New book probes better ways to protect humanity of patients and families during ICU care

April 22, 2016

About four million critically-ill or injured patients are admitted to intensive care units (ICUs) in American hospitals every year. The care they receive is not only intensive, but intense -- the emphasis is on speed, applying the latest clinical interventions and medical technologies, and saving lives -- which is appropriate, given that mortality in an ICU can average between eight and 30 percent.

ICU care, in short, is more like the medical care George Clooney used to deliver on TV. But in the midst of all that drama, ICU physician Samuel Brown, MD, who has long practiced in the Shock/Trauma Intensive Care Unit at Intermountain Medical Center in Salt Lake City, a Level I Trauma Center, saw that the human touch should be more central to the healing process -- and he set out to find innovative ways to improve the way intensive care is delivered.

Dr. Brown, founder and director of the Center for Humanizing Critical Care at Intermountain Medical Center, shares his research and experience relating to how to protect the humanity of patients and families in intensive care units in a new book, titled Through the Valley of Shadows.

Using insights from cognitive psychology, the book discusses new approaches to reduce suffering for patients and their families when they need high levels of care, including concrete strategies to apply before, during, and after a serious illness.

Brown's work addresses the needs of both those who survive such illnesses, as well as those who die. He uses experiences from his own clinical practice to illustrate the current problems and possible solutions for dealing with serious illness.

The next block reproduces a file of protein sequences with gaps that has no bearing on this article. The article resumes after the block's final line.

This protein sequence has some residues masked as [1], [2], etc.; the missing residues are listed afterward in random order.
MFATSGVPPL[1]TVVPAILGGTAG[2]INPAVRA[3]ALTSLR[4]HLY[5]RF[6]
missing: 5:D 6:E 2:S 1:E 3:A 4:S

He shows that the old model of "Doctor Knows Best" paternalism failed, but so have many of the proposed solutions that have placed too many burdens on patients. Between those extremes, Dr. Brown points out ways for physicians and patients to work together through the frightening trauma of life-threatening illness.

Collaboration is necessary because fear of death can create blind spots for patients, families, and physicians. A poignant experience described in the book deals with a man named Bruce and his three daughters. Bruce, who experienced overwhelming shock, finally died after exhausting two hospitals' worth of adrenalin in a desperate attempt to save his life.

"Because of our nation's relentless commitment to invasive, uncomfortable treatments, neither Bruce, nor his daughters were able to say goodbye or reflect on the meaning of his life before he died," Dr. Brown writes.

Dr. Brown's book also examines how clinicians' focus on medical care can blind them to the spiritual needs of their patients.

An example: One patient, a devout Catholic, received his last rites from a priest in his hospital bed hours before he passed away. But he struggled to create the sign of the cross in response to the priest's gentle ministration because his restraints, intended to keep him from dislodging any medical equipment, obstructed his ability to participate in the meaningful deathbed ritual -- and his clinicians never thought to release the restraints.

The book also addresses steps to prevent clinicians from accidentally dehumanizing their patients, such as making the effort to learn about his patients' lives and working to understand their goals, and establishing relationships with their family members. Although this effort takes extra time in a busy ICU, it means the patients and their families feel understood -- and helps them better understand what's happening to them.

"We are deeply committed to protecting the humanity of our seriously ill patients," he writes.

Through the Valley of Shadows was published by Oxford University Press and is available on

Intermountain Medical Center

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